Rising to the challenge of sustainable intensification of agricultural production in Africa - Farming systems design to support action research for development
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Rising to the challenge of sustainable intensification of agricultural production in Africa - Farming systems design to support action research for development

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Presented by Jeroen Groot, Charlotte Klapwijk, Carl Timler, Mateete Bekunda, Tom van Mourik, Katrien Descheemaeker, Pablo Tittonell, Ken Giller, Sieglinde Snapp and Bernard Vanlauwe at the 4th......

Presented by Jeroen Groot, Charlotte Klapwijk, Carl Timler, Mateete Bekunda, Tom van Mourik, Katrien Descheemaeker, Pablo Tittonell, Ken Giller, Sieglinde Snapp and Bernard Vanlauwe at the 4th International Symposium for Farming Systems Design, Lanzhou, China, 19-22 August 2013

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  • 1. Rising to the challenge of sustainable intensification of agricultural production in Africa—Farming systems design to support action research for development Jeroen Groot, Charlotte Klapwijk, Carl Timler, Mateete Bekunda, Tom van Mourik, Katrien Descheemaeker, Pablo Tittonell, Ken Giller, Sieglinde Snapp, Bernard Vanlauwe Wageningen University, IITA, ICRISAT, Michigan State University 4th International Symposium for Farming Systems Design Lanzhou, China, 19-22 August 2013
  • 2. Introduction  Entry points for sustainable intensification: • Farm components: crop and animal yield gaps • Farm yield gaps: configurations of components and inputs • Interactions with social-ecological and economic environment: networks, markets, resources  Integrated farming systems analysis needed: • Context-specific • On-farm testing • Embedded in communities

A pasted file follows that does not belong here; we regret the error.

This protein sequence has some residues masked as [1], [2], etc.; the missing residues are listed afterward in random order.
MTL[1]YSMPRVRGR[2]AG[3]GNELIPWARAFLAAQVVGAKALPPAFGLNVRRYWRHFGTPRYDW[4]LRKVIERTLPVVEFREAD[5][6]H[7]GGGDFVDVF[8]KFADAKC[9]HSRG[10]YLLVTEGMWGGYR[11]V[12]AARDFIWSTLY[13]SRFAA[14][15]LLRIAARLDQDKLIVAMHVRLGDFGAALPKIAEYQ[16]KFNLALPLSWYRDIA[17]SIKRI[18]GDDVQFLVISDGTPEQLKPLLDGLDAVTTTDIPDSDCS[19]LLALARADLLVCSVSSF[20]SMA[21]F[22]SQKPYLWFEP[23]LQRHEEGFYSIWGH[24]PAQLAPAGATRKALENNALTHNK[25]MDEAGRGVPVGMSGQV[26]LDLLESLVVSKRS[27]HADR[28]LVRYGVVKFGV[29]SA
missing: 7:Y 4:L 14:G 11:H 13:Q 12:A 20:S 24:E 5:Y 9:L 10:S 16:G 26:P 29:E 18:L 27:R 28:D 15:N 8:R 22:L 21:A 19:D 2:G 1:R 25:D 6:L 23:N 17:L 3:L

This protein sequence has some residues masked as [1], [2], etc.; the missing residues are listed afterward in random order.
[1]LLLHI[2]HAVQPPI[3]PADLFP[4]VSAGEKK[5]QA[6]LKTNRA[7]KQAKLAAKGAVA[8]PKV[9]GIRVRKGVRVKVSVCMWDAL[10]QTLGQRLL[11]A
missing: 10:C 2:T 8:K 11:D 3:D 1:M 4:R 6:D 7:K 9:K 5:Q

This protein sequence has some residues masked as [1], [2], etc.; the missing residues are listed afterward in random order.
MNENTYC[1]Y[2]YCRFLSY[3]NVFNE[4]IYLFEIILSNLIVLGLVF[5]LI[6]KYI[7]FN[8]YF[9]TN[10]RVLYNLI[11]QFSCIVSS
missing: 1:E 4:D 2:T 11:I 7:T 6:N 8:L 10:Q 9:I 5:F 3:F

• 3. Africa RISING project  Create opportunities for smallholder farm households to move out of hunger and poverty through sustainably intensified farming systems • Improve food, nutrition, and income security • Particularly for women and children • Conserve or enhance the natural resource base  Three regional projects: • West Africa (Mali and Ghana) • Ethiopian highlands • East and Southern Africa (Malawi, Tanzania, Zambia)
  • 4. Farming systems analysis Describe Explain Design Explore Stakeholder interactions Diagnosis & design phases
  • 5. Niches, regimes, transitions
  • 6. Farming systems analysis Survey Rapid characteriz. Detailed description Exploration innovations Functional typology Structural typology Systems (re)design Extrapolation Farm diagnoses Tradeoff analysis Farm innovations Potential impact
  • 7. Farm selection – Y frame
  • 8. Data collection
  • 9. Preliminary results
  • 10. Preliminary results Proposed improvement mentioned by farmers Babati (Tz) Kongwa (Tz) Dedza (Mw) Ntcheu (Mw) New crops, cultivars, processing 0.43 0.60 0.88 0.74 Inputs (fertilizers, seeds) 0.25 0.31 0.38 0.23 Land availability 0.23 0.13 Economic resources 0.07 0.15 0.20 0.26 Advice, education and research 0.23 0.13 Improved farm management 0.22 0.06 Technologies and machines 0.17 0.33 Natural resources (soils, manures) 0.14 0.14 0.03 Subsidies 0.02 0.05 Social initiatives, groups 0.01
  • 11.  Large diversity of farm sizes and endowment  Farmers identified large sets of improvements  To be explored: • The role of functional and human/social farm characteristics in grouping and targeting • Role of exploration (solution spaces) and design steps in the delivery of entry points for farm improvement • Cross-country comparison of farming systems, their constraints and potential entry points Discussion
  • 12. Africa Research in Sustainable Intensification for the Next Generation africa-rising.net Thank you for your attention jeroen.groot@wur.nl